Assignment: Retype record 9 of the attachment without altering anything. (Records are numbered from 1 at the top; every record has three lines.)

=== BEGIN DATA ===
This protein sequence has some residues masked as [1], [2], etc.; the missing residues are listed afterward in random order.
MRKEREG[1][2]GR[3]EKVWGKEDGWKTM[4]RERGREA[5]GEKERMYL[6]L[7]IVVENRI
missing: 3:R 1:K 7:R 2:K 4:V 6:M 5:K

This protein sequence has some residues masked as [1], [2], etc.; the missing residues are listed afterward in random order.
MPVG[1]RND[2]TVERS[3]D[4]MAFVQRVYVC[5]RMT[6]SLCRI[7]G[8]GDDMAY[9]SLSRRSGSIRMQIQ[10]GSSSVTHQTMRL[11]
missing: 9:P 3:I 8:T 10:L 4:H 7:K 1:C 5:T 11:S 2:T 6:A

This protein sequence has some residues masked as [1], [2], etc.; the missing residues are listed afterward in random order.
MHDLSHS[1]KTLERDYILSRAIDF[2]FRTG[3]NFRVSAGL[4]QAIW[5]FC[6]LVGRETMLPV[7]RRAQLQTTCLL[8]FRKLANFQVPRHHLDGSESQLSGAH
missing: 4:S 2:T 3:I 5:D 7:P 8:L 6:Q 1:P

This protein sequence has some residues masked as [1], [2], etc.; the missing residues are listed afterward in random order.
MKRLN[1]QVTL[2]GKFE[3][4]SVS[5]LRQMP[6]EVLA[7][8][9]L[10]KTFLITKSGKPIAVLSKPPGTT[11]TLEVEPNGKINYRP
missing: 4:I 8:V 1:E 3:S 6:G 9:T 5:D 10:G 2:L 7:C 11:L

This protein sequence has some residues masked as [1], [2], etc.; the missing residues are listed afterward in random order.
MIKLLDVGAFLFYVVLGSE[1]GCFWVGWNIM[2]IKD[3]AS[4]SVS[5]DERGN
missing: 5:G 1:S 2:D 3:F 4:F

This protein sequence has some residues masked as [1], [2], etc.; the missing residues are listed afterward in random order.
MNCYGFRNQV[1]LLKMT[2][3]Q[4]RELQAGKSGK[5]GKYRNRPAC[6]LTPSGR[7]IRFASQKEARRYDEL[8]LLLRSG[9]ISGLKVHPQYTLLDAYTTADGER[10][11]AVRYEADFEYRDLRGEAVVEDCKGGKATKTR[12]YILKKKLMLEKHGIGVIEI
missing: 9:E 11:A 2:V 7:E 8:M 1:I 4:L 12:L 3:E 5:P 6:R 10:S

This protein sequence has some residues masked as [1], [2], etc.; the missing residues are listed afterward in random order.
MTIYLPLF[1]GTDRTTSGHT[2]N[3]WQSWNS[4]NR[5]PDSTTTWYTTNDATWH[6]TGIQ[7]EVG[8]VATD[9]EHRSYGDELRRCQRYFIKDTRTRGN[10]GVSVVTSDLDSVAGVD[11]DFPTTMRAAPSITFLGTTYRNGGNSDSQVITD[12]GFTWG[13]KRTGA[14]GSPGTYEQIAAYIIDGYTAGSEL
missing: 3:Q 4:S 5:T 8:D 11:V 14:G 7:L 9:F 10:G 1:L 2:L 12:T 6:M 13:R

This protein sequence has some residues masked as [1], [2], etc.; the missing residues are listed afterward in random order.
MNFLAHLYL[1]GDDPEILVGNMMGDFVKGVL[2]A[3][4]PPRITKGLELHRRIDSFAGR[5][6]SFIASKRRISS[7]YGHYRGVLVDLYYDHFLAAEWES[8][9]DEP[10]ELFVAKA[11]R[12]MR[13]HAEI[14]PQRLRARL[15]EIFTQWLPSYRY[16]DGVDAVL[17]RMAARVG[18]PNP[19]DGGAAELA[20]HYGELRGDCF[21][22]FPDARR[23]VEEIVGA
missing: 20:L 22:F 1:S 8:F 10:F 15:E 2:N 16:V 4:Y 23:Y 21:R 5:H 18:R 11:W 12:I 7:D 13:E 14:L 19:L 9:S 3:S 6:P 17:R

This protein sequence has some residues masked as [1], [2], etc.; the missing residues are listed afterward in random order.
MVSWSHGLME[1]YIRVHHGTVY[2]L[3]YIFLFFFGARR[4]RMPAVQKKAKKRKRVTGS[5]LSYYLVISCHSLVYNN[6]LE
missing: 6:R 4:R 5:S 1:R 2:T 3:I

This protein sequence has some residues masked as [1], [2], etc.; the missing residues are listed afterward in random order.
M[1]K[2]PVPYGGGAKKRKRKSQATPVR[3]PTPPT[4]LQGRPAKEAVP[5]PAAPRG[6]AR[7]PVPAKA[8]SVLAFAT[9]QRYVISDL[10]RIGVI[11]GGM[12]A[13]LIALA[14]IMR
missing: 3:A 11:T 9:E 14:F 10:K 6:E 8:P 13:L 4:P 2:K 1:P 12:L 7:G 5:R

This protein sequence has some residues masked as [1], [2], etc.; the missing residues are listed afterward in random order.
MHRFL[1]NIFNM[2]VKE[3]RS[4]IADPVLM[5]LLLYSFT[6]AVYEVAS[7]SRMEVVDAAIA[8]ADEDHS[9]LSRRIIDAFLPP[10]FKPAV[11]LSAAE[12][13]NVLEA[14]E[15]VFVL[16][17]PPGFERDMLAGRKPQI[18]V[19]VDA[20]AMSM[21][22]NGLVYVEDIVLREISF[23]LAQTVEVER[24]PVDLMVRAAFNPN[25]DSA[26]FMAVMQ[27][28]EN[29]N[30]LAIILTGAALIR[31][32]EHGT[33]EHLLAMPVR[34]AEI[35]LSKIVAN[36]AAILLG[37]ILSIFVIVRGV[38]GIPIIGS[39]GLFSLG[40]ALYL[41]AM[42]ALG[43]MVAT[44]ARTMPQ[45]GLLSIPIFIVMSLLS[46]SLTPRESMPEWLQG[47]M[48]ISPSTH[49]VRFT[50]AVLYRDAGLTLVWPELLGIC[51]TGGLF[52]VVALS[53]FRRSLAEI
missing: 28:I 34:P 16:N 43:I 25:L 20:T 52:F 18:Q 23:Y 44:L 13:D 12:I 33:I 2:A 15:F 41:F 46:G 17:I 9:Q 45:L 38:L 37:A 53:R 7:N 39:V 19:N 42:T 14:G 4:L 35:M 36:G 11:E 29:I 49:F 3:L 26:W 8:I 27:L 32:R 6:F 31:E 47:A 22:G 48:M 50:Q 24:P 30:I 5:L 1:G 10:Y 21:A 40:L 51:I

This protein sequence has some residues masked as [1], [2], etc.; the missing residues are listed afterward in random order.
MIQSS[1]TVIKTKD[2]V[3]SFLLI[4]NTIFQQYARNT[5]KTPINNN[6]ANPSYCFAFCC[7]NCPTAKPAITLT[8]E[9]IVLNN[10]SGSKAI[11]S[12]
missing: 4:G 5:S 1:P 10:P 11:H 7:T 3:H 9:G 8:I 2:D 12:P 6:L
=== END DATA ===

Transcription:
This protein sequence has some residues masked as [1], [2], etc.; the missing residues are listed afterward in random order.
MVSWSHGLME[1]YIRVHHGTVY[2]L[3]YIFLFFFGARR[4]RMPAVQKKAKKRKRVTGS[5]LSYYLVISCHSLVYNN[6]LE
missing: 6:R 4:R 5:S 1:R 2:T 3:I